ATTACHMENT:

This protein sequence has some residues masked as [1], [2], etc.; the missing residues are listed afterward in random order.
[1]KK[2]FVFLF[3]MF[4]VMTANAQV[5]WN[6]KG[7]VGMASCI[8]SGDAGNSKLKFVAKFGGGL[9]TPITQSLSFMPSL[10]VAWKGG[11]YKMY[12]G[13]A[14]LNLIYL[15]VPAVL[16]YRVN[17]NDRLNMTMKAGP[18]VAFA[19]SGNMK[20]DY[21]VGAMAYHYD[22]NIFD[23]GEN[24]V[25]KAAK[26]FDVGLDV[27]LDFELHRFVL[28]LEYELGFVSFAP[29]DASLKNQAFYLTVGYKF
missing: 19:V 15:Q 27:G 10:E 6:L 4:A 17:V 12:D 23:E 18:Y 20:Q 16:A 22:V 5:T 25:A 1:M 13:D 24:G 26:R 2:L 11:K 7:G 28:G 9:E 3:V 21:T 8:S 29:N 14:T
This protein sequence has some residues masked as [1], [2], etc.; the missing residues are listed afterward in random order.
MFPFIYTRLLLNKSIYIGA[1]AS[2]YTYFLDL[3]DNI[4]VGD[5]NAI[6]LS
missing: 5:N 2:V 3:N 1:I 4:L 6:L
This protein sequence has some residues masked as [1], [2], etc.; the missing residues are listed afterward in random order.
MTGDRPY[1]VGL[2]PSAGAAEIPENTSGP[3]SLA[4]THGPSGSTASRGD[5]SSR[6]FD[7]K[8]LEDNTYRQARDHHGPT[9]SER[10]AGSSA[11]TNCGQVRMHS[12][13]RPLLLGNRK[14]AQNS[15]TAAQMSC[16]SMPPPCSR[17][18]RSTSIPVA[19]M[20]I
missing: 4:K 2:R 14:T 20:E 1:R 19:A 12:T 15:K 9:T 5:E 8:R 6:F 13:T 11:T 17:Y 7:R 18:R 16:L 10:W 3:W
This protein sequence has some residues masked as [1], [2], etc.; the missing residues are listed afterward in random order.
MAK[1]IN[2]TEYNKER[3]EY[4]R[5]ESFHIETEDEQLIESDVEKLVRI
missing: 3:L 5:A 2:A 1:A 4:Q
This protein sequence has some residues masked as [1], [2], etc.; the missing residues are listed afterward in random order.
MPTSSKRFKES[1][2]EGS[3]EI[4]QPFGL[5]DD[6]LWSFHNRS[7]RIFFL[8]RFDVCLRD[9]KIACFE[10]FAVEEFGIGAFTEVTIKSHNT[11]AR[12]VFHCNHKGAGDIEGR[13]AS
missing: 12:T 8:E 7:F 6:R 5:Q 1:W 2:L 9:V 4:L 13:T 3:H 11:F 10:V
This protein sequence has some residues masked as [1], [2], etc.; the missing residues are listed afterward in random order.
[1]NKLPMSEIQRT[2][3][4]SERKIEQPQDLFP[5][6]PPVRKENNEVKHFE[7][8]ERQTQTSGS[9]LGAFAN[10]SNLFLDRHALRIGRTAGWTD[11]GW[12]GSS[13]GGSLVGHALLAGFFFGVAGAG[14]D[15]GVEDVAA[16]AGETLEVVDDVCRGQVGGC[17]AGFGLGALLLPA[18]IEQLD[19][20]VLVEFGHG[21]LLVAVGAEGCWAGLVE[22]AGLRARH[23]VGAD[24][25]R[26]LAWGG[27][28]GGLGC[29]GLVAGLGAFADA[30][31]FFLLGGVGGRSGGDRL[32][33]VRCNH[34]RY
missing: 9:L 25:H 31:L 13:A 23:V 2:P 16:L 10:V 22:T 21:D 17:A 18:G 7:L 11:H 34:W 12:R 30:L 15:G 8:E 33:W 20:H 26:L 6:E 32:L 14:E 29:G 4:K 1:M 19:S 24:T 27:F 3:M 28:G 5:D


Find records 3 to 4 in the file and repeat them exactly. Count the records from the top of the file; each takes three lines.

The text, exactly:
This protein sequence has some residues masked as [1], [2], etc.; the missing residues are listed afterward in random order.
MTGDRPY[1]VGL[2]PSAGAAEIPENTSGP[3]SLA[4]THGPSGSTASRGD[5]SSR[6]FD[7]K[8]LEDNTYRQARDHHGPT[9]SER[10]AGSSA[11]TNCGQVRMHS[12][13]RPLLLGNRK[14]AQNS[15]TAAQMSC[16]SMPPPCSR[17][18]RSTSIPVA[19]M[20]I
missing: 4:K 2:R 14:T 20:E 1:R 19:A 12:T 15:K 9:T 5:E 8:R 6:F 13:T 11:T 17:Y 7:R 18:R 16:L 10:W 3:W
This protein sequence has some residues masked as [1], [2], etc.; the missing residues are listed afterward in random order.
MAK[1]IN[2]TEYNKER[3]EY[4]R[5]ESFHIETEDEQLIESDVEKLVRI
missing: 3:L 5:A 2:A 1:A 4:Q